A Land They Never Knew Properly: South Korea’s Need To Understand Africa

By | December 14, 2022 | No Comments

South Korean Prime Minister Han Duck-soo recently traveled to Ghana, the first such visit for a South Korean prime minister despite over four decades of diplomatic ties between Accra and Seoul. The prime minister’s visit to Ghana came shortly after ROK president Yook Suk Yeol met with Kenya’s leader William Ruto in Seoul. With the Yoon administration showing a decided interest toward the vast African continent as both a source of economic partnership as well as a continent with like-minded liberal democracies, one South Korean academic urges his fellow citizens to take time to better understand Africa, first and foremost by not thinking of “Africa” as a single unit, while pointing to the vast potential to be had from shoring up operation between Seoul and various governments on the continent.  


Between 55 Countries, the Africa We Should Know[1]

Africa – why now? How much do we know about Africa?

South Korea’s soccer team lost to Ghana 3-2 in the World Cup preliminary round. Ghana is located in West Africa and its population is around 30 million people, with a surface area twice as big as that of the ROK. Ghana’s system of government is, like ours, a presidential system with two main parties that compete for political power in a country that is a comparatively stable democracy. Soccer is the most popular sport in Africa, and Ghana’s national soccer team is nicknamed the “Black Stars”. There is even a black star in the middle of Ghana’s flag. Even though there was no star player on Ghana’s national team quite like Korea’s Son Heung-min, the team is mostly composed of fairly strong members from Europe’s top leagues. Here, players with multiple citizenships who chose Ghana’s team contributed greatly. South Korea’s ability to enter the round of 16 was thanks to its defeat of Portugal 2-1 and Ghana’s win over Uruguay 2 to 0.  Even when the South Korean team lost, Ghana supporters cheered “Korea! Korea!”. South Korea and Ghana grew one step closer during this World Cup.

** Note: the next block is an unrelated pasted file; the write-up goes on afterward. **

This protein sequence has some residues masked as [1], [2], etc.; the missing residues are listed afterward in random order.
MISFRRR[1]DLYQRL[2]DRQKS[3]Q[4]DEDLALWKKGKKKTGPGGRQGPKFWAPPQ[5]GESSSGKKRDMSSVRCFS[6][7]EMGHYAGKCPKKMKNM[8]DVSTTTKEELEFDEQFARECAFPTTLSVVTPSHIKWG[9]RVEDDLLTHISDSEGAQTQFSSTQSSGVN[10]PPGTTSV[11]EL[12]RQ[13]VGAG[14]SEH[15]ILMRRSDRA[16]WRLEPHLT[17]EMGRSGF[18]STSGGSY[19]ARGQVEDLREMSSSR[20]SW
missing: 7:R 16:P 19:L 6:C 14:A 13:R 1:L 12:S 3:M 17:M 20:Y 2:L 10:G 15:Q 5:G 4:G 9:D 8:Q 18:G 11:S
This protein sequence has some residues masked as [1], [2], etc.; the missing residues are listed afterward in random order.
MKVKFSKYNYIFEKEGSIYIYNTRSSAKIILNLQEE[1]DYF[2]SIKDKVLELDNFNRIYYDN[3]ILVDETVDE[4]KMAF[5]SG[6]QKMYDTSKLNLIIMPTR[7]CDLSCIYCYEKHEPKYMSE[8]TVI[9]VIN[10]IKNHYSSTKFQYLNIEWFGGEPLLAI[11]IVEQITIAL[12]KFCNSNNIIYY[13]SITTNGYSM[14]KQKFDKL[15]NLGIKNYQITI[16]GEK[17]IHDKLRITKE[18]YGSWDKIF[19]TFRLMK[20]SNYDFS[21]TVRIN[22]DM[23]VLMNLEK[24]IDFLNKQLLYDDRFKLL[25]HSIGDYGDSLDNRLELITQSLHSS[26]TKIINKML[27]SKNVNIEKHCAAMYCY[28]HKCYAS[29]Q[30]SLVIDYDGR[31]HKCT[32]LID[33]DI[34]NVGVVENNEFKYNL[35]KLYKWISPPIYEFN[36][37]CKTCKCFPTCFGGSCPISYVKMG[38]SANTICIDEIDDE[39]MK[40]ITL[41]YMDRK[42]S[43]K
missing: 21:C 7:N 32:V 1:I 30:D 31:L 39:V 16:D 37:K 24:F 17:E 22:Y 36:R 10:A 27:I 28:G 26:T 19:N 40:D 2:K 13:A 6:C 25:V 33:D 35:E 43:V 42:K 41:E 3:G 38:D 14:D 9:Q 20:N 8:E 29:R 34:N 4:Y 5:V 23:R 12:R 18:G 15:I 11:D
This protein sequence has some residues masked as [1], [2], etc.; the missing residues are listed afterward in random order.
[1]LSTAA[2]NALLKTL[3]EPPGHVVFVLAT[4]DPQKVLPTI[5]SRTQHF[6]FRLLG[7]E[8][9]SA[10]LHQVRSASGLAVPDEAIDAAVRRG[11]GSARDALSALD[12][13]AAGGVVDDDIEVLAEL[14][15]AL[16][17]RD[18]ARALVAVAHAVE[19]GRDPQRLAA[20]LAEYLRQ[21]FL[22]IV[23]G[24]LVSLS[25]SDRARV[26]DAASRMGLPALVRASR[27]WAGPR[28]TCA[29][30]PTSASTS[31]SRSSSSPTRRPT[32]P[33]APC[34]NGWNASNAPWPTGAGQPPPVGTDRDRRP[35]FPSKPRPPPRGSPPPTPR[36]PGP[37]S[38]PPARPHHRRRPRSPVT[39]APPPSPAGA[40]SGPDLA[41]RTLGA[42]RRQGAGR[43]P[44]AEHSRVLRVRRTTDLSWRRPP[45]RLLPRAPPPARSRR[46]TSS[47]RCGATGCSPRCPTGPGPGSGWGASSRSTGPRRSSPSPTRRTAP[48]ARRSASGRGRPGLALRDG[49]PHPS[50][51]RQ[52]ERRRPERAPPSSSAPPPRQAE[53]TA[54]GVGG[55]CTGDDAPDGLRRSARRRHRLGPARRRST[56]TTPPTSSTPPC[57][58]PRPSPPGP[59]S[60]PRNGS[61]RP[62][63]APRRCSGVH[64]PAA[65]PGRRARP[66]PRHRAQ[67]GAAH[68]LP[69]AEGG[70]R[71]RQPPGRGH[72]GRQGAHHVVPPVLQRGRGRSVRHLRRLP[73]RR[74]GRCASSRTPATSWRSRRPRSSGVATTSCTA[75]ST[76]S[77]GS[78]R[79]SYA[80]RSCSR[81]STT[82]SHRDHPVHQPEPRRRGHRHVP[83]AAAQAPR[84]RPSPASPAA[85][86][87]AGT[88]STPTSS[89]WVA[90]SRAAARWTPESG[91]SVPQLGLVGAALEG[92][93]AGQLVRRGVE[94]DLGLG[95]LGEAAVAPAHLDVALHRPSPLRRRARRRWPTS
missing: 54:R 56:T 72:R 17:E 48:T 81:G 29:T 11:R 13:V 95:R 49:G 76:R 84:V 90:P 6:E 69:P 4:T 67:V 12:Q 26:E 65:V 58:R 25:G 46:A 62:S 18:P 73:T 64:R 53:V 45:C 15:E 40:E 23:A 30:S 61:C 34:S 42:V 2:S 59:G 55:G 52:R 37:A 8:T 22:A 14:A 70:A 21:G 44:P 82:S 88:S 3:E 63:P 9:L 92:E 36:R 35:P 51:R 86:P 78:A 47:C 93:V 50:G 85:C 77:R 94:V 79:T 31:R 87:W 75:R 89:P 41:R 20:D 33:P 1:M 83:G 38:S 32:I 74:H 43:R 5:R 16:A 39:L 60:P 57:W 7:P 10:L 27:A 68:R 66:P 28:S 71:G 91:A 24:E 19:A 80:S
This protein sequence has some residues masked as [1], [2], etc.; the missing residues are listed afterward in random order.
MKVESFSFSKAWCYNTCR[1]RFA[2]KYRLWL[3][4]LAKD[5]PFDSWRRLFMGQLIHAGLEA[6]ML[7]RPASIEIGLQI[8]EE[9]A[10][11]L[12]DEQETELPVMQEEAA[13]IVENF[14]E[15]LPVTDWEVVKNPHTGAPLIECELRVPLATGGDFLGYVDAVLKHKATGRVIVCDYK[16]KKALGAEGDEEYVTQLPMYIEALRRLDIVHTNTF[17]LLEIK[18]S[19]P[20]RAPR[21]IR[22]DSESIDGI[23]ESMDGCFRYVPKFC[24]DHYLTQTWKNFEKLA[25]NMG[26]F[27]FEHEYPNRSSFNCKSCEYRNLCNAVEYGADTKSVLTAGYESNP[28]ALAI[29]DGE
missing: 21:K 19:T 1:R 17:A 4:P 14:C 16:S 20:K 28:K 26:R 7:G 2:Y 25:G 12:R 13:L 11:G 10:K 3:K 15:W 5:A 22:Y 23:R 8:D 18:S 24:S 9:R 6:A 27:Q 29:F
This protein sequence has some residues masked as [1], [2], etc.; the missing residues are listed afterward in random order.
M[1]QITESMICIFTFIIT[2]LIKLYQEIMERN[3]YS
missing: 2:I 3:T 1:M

Africa is comprised of 55 countries. Africa’s geographic expanse is actually a lot bigger than we imagine. The continent’s territory is so vast that it could include not only the US, China India, Japan and Eastern Europe, but the major countries of Western Europe as well.

All to easily we think of Africa as a monolith, yet Africans themselves divide the continent into five regions – the east, the west, the south, the center and the north. Aside from Ghana, among the 32 countries that qualified for this year’s World Cup include Africa countries such as Senegal and Cameroon in West Africa and Morocco and Tunisia in North Africa. Although the countries of North Africa are part of the African continent, the inhabitants of North Africa tend to identify culturally more with the Arab World. Naturally, when one thinks of Africa, one tends to think of primarily of the Black inhabitants of the continent.

Africa covers the second-largest geographic area of the world after Asia, but even so, it contains 15% of the world’s population, around 1.3 billion people. More than 100 million people inhabit three countries alone – Nigeria, Ethiopia and Egypt. There are around 20 countries with populations of less than 10 million people. Many countries including South Korea are facing the problems of population aging and population decline, but Africa is the continent with the youngest population. Around 60% of the population is under the age of 25, and is experiencing the highest population growth. Africa is expected to contain 25% of the world’s population by 2050.

In January 2021 the world’s biggest free-trade area, the African Continental Free Trade Area (AfCFTA) was launched. The AfCFTA covers a population of 1.3 billion people, with a combined economic prowess of 3.4 trillion dollars (about 4,420 trillion won), the biggest free-trade area in scale since the launch of the World Trade Organization (WTO). Experts anticipate that by 2040, the AfCFTA will have a combined economic power worth 70 billion dollars. In particular, Africa possesses 30% of the world’s mineral natural resources, including the Congo tropical rainforest, the biggest in the world after the Amazon. This potential is what has the world turning its eyes toward Africa. In order for our government to strengthen exchanges and cooperation with Africa, the ROK is preparing to hold the “Korea-Africa Special Summit” in 2024.


Original article by Wonbin Cho, Sungkyunkwan University. Translated by Anthony V. Rinna.  


[1] Source: “Between 55 Countries, the Africa We Should Know (55개 나라의 하모니, 우리가 알아야 할 아프리카)”, Hankook Ilbo, December 13, 2022 https://m.hankookilbo.com/News/Read/A2022121310200001598


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